Fortunately, when the monsters finally show up, they are worth the wait. Often their appearances have been augmented by small lights, affixed to their heads or sometimes inserted into their mouths. The effect, in the darkness of the night, of seeing a blue glow emanate as their jaws open to scream – well, it’s quite startling.
As always, the 360-degree experience is unlike any other Halloween haunt in Los Angeles. With monsters all around the trailer, you cannot keep track, and while watching some other poor soul bedeviled by some red-eyed maniac, you will inevitably not see the one sneaking up over your shoulder.
We’re also impressed with the obvious talent on display. Sometimes the Hayride almost feels like a demented Cirque du Soleil, with dancers and mimes suggesting a psychotic version of a ballet.
New scenes included a Wicker Man type sacrifice scene, with cultists throwing themselves into what looks like a glowing red pit. Some body bags come unexpectedly to life. There are walking trees. The inevitable clown scene near the end begins with a new idea: a revival tent, where the members unexpected draw a large silken sheet over the entire trailer, covering the riders in darkness so that they cannot tell what is assaulting them from the other side.
Best of all, there’s a wonderful scene inside a burning building, apparently a Catholic school, where the nun outside orders you to keep your eyes front – which is rather hard to do while attempting to take in the myriad sights and sounds around you. Inside, the building seems on fire. As one of the demented denizens flies overhead, victims writhe and moan, their skin glowing red like burning embers – a brilliant effect that we have never seen before, and one that just about repays you for the price of admission all on its own.
As for the claim on the Haunted Hayride’s website that this year’s haunt is based on true events, that’s a bit of a stretch. Beside the Jonestown television broadcasts, the Christmas scene name-checks several real-life serial killers, and that’s about it. In the “Purgatory” entertainment area, some real-life ghost hunters regale you with tales of allegedly true demonic hauntings and try to suggest that the spooks may follow you home, but that engendered few if any nightmares in us.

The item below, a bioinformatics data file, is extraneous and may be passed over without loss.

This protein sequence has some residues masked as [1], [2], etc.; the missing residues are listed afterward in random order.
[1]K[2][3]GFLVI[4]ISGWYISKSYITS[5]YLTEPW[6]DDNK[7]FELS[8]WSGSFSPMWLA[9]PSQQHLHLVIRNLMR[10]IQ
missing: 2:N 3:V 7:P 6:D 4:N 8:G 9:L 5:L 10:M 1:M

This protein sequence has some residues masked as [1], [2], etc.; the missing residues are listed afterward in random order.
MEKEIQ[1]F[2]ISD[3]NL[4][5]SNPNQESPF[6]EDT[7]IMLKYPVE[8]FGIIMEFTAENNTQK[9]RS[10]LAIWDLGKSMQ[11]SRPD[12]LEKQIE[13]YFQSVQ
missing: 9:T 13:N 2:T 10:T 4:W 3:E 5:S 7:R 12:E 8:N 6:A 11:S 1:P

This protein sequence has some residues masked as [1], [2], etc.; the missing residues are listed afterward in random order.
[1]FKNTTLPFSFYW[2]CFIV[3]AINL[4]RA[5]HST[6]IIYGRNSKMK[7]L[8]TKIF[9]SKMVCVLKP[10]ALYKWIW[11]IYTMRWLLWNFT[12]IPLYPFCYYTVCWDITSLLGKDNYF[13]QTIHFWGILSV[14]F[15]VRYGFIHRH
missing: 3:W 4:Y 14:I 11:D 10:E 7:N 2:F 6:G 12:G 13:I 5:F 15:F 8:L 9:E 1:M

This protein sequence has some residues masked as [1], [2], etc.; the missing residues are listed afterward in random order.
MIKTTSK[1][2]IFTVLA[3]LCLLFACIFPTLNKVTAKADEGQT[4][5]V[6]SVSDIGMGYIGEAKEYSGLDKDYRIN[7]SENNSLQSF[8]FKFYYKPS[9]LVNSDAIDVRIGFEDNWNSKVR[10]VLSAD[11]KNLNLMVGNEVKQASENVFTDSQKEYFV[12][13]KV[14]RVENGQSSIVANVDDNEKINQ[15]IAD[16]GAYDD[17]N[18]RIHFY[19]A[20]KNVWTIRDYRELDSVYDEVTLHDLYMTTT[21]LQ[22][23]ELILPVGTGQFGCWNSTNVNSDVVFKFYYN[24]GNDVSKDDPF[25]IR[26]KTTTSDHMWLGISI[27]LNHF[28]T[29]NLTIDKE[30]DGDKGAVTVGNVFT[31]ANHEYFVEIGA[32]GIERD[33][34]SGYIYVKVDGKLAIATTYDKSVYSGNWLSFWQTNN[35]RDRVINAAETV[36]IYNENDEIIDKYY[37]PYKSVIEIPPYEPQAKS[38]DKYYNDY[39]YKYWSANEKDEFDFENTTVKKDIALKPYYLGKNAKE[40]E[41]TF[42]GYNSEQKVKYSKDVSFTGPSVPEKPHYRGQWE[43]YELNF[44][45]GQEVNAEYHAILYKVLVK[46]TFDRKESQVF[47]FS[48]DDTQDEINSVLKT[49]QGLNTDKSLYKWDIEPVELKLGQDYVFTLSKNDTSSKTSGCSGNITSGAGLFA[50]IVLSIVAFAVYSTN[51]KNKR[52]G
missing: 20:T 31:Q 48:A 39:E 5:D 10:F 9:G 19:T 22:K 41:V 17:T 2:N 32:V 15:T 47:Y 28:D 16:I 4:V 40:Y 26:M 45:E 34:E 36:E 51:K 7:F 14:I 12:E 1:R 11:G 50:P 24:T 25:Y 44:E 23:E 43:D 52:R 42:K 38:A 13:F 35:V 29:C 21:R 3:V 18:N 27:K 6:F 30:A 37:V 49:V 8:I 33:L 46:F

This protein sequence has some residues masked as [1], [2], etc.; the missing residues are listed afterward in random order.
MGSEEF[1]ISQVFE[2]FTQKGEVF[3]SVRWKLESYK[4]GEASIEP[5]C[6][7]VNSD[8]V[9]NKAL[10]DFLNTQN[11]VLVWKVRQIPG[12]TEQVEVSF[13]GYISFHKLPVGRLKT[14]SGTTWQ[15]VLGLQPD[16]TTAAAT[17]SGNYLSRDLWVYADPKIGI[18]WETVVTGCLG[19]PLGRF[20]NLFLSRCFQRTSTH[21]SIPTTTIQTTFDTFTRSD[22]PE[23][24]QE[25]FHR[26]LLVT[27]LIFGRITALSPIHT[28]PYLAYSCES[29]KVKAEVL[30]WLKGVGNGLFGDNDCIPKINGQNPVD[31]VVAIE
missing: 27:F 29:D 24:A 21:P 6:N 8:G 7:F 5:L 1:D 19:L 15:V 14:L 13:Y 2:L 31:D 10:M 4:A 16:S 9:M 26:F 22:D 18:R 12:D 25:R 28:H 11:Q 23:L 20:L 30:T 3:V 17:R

One word of advice: We went through the Hayride twice – first sitting in front of the trailer, then in back. By far, the second experience was the better. In front, you tend to pass the scares before they activate, and although the actors try to attack everyone equally, inevitably those in the back get just a little bit more. Sitting in back, we saw everything that we had seen the first time – and more, often more clearly and directly. Truly, no place is safe on the Hayride, but leave the front for souls more timid than you, who do not seek to sup fully from the cup of dreadful terrors being offered on this ghostly trail into dark woods where no sane person would go.
So, is the Hayride worth a return trip? There’s not that much new, but the improved In-Between Maze is more than enough to push the answer to a definite yes. As for first timers, this is a no-brainer: Get yourself out to Griffith Park now.
The L.A.Haunted Hayride is located in the Griffith Park Old Zoo, 4730 Crystal Springs Avenue, Los Angeles, CA 90027. Remaining dates are October 11-13, 17-20, 24-27, and 30-31. Hours are 7:00pm to midnight on Fridays and Saturdays, 7:00pm to 10:00pm on weekdays. Call (818) 871-9486 for more information, or check out there website.